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In my current project I need a high-side PMOS to disconnect a load once a over-current or (downstream) over-voltage condition is detected. Obviously without a permanent latch, once the PMOS opens, an over-current as well as over-voltage will disappear, which would let the comparators re-close the PMOS. This is all fine since I generally assume transient faults, that should disappear after power-cycling. However, should a permanent fault occur, the PMOS would alternate between open and closed state rapidly, which in case of a short would lead to high high pulsed current that drain the batteries quickly.

Therefore I need a minimum-off timer to keep the PMOS in open state for a short (20ms - 50ms) duration after a fault has been detected. This would allow return into operational state for transient faults, while also minimizing the impact of permanent faults.

I know that there are ready-made IC like the LTC4364 and similar from MAXIM but these seem to be in short supply at least in small quantities and are also rather expensive.

My current approach, without the minimum-off timer, looks like this:

schematic

simulate this circuit – Schematic created using CircuitLab

My first bet was the venerable 555 timer or other general purpose retriggerable monoflop but my supply voltage requirement of Vin,max 36V rules out all parts that I am aware of. Please correct me if I am wrong!

This leaves me with a discrete solution, resorting to a BJT monoflop. It is triggered by the OK open-collector output of the comparator. When a error occurs, OK is pulled low and C1 discharges, all while the PMOS gate is pulled up by the PNP of the first schematic. When the PMOS opens, the comparator also stops pulling OK low but slowly charging C1 keeps it there for some time.

schematic

simulate this circuit

Please review by schematics! I am especially unsure about the working of the monoflop, since I have the feeling I might be using it in a slightly unusual way. I also have not yet breadboarded the thing but only simulated in LTSpice so far (which works fine).

Clarification: Vin, max 36V is only the maximum fault withstand voltage. Maximum working voltage is 12V.

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I'll cut to the chase and suggest a modification to your main diagram: -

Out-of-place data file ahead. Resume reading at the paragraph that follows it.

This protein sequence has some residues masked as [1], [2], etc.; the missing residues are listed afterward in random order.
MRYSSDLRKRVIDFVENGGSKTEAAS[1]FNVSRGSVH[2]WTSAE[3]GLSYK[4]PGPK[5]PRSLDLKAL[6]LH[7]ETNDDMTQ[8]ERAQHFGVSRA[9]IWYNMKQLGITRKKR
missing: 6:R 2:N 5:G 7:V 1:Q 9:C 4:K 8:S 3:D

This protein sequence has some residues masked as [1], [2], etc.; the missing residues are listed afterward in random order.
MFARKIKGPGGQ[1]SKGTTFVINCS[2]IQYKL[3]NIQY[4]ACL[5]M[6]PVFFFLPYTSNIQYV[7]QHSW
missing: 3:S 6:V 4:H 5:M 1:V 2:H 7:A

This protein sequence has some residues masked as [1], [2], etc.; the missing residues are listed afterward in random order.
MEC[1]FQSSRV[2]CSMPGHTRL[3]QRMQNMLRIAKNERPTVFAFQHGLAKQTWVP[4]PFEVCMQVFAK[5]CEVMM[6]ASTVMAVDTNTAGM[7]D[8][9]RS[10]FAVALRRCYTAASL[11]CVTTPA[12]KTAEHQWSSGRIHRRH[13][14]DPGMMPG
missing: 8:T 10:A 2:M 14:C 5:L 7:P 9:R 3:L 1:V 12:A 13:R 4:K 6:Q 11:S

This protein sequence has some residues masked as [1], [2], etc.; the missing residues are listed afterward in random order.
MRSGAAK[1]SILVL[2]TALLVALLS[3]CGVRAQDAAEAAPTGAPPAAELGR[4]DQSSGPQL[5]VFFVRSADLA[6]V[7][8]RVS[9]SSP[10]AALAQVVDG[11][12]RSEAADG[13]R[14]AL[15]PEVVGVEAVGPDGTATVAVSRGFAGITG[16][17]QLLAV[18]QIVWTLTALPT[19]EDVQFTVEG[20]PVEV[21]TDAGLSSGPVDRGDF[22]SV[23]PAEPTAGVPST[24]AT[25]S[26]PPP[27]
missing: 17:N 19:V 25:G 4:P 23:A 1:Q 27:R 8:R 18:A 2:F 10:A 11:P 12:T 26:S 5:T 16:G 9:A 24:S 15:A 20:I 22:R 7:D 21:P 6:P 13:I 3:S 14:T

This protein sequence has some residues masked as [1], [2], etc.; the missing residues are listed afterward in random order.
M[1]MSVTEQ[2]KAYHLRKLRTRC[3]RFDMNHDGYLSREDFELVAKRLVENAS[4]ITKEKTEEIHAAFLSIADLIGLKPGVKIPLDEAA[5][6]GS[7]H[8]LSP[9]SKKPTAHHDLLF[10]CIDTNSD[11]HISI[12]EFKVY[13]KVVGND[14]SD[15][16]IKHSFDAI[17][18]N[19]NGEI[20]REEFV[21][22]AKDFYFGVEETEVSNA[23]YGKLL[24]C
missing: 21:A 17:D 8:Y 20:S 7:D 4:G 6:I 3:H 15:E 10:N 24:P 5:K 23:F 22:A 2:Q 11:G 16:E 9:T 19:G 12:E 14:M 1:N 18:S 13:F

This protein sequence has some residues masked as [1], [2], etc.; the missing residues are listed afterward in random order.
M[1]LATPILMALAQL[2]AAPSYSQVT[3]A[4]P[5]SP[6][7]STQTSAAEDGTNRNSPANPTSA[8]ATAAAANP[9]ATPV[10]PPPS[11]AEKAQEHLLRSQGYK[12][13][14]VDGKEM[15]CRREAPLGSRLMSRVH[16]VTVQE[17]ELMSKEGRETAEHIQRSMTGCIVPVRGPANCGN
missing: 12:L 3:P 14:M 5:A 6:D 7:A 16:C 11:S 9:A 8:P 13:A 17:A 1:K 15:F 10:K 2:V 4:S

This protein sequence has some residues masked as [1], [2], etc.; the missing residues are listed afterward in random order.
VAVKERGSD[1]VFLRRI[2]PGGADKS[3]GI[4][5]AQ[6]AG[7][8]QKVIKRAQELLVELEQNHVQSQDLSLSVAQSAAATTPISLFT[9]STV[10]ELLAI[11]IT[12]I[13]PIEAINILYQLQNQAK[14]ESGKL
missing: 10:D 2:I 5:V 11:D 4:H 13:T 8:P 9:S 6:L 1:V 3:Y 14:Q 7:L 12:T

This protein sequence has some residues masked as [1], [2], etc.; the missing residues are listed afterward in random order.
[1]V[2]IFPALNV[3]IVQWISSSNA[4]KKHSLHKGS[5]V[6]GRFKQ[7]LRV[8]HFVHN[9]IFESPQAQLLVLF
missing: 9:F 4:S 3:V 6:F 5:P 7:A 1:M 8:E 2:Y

enter image description here

Use a diode as shown so that activating Q1 is done fairly quickly when an "overload" occurs. To make this work effectively Q1 should be a P channel FET - this will allow C1 to charge to nearly the incoming power rail - in fact add a zener diode across R2 to limit this charge to 10V (in case the gate gets damaged by over-voltage).

R2 can be chosen to be a high value that slowly discharges C1 when "OK" returns high.

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  • \$\begingroup\$ I appreciate your suggestion since it has a much lower part count. I tried it in LTSpice but I have trouble stabilizing the system. When simulating a permanent short only the first switch-off is reliable. Repeated switches see a lot of chatter and have a much shorter hold-off period. I will investigate further. \$\endgroup\$ – Arne Apr 4 '14 at 15:54
  • \$\begingroup\$ Maybe try Q1 (MOSFET) with a lower Vgs(threshold). Is your 36V input falling when the output is shorted? \$\endgroup\$ – Andy aka Apr 4 '14 at 16:14
  • \$\begingroup\$ OK I will try that. The setup works fine for single events and also for the initial turn-off of permanent faults, but fails on successive turn-offs. \$\endgroup\$ – Arne Apr 4 '14 at 16:20
  • \$\begingroup\$ Where does OA2 receive its power rails? \$\endgroup\$ – Andy aka Apr 4 '14 at 16:34
  • \$\begingroup\$ OA2 gets power from before M1. \$\endgroup\$ – Arne Apr 4 '14 at 19:02
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Your input volts make ICs more difficult BUT you could afford to waste 600mV under overcurrent conditions so its reasonable to place a low value resistor in the source that would turn on a SCR when Vbe is reached . This SCR could be just two GP transistors .The use of two transistors rather than a small SCR gives better speed and more control of parameters like holding current . I have used BC337 and BC327 or BC557 and BC547 or BC817 and BC807 . Then I used transistor arrays because they are now cost effective and save space . The anode of the role your own SCR connects to the gate of the P channel via a 10 ohm gate resistor turning it off fast at overcurrent . In my application I was worried about wiring inductance so I placed a Schottky freewheel diode to protect the P channel from voltage spikes at turnoff . I was also concerned with nuiscence tripping so I monitored Freewheel diode conduction to auto reset the electronic fuse . Finally I placed a 100 microhenry coil in series with the output .This discrete design basis is now employed for DC power system protection.

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